As we turn to the systematic design of a set of reading anchors our attempt will focus on the learning of whole words, but it’s obvious you can’t learn only how to read whole words; you have to learn the phonological code. We conclude as follows: if this process of monosyllabic modification can become richly productive in the child’s everyday experience, and if the child has a sufficiently rich repertoire of well known words to modify, the invention of this procedure and its good development by every child should be expected; further, if such a result materializes, current phonics instruction will become largely obsolete. Seen from the perspective of anchoring with variation, phonics and whole word learning must and can be complementary. Mastery of the phonological code will derive through variations from recognizing a very well chosen vocabulary of whole word anchors.


Figure 1 shows the beach microworld Peggy played with, in some variations. Computer-based microworlds can be made which most children will find quite congenial.[6] The important functions of the world are the creation and manipulation of objects. An object is created through use of a word that is a named procedure; other words name procedures that manipulate that object.

A TI-99 Logo Beach scene

TI-99 Logo BEACH scene

A child's Beach scene, with objects in action

a Child’s BEACH scene, with objects in action

A Beach variant by a ten year old

A BEACH variation by a 10 year old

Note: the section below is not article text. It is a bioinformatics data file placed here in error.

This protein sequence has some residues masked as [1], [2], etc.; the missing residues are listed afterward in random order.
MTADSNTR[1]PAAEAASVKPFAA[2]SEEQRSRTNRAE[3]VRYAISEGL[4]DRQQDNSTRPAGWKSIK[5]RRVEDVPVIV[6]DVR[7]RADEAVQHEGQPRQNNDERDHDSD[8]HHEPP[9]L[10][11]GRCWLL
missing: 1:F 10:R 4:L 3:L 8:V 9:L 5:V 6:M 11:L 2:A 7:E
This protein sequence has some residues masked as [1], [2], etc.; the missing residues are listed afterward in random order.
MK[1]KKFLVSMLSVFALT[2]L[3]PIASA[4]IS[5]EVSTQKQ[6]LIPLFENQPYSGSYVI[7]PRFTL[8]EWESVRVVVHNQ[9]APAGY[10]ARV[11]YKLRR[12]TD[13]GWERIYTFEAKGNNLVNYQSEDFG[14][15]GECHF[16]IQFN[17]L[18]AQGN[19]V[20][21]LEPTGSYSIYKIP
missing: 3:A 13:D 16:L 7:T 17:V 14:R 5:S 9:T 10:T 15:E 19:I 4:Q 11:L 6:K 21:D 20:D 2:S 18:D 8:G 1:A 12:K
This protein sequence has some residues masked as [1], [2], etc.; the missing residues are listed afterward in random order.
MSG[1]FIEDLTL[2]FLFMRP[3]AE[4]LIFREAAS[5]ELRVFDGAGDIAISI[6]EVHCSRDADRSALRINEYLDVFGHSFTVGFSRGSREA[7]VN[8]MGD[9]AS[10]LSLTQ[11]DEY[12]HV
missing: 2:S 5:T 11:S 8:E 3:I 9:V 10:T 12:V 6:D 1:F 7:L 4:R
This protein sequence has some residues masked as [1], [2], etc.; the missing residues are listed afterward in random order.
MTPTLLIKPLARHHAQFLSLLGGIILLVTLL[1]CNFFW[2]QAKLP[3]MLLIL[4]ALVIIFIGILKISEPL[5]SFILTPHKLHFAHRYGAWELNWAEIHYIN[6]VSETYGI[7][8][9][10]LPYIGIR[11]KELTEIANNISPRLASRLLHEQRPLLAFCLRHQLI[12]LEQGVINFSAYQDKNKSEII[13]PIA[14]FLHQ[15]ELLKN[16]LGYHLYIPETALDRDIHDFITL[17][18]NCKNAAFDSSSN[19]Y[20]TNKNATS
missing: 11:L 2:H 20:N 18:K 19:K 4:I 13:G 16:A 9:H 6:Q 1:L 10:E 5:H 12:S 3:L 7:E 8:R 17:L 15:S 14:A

Xew, a Wolof word world

A Senegalese Wolof Language scene

Using arbitrary symbol strings (which may be words) as the tools of her control, a child is able to make objects appear and to manipulate them in a virtual world that can be shaped to her own purposes. Even at the age of three to three and a half (when she first began playing with the BEACH microworld), Peggy learned with reasonable facility and permanence to recognize roughly thirty words. She recognized them by sight on the screen and in other contexts. She could re-create them from memory and did so, typing them on the computer keyboard. In this specific sense, she was the master both as reader and writer of that small vocabulary of words.


BEACH is only one microworld. There’s no reason why one can’t have a multitude of such microworlds, and there’s no reason that experience with a multitude of such microworlds cannot be based on a vocabulary which will present as anchors for variation the most productive words of the language.

5.1 Piaget and Curriculum Design

A profound theme in Piaget’s work is that the cognitive structures which support the development of mature skills may be quite different from what students of mind have previously supposed. Advancing the progressive development of these intermediate structures then is a central task of curriculum design. Computer experience will change these intermediate structures.[7] The rest of this paper is directed to selecting an English vocabulary to support the development of intermediate structures for reading skills.

5.2 Application to the Case

Using whole words and putting those words in contrast so that one might compare ‘up’ with ‘pup’ and ‘play’ with ‘day’ is something that has a long and respected tradition.[8] Our approach to the design process is, however, different.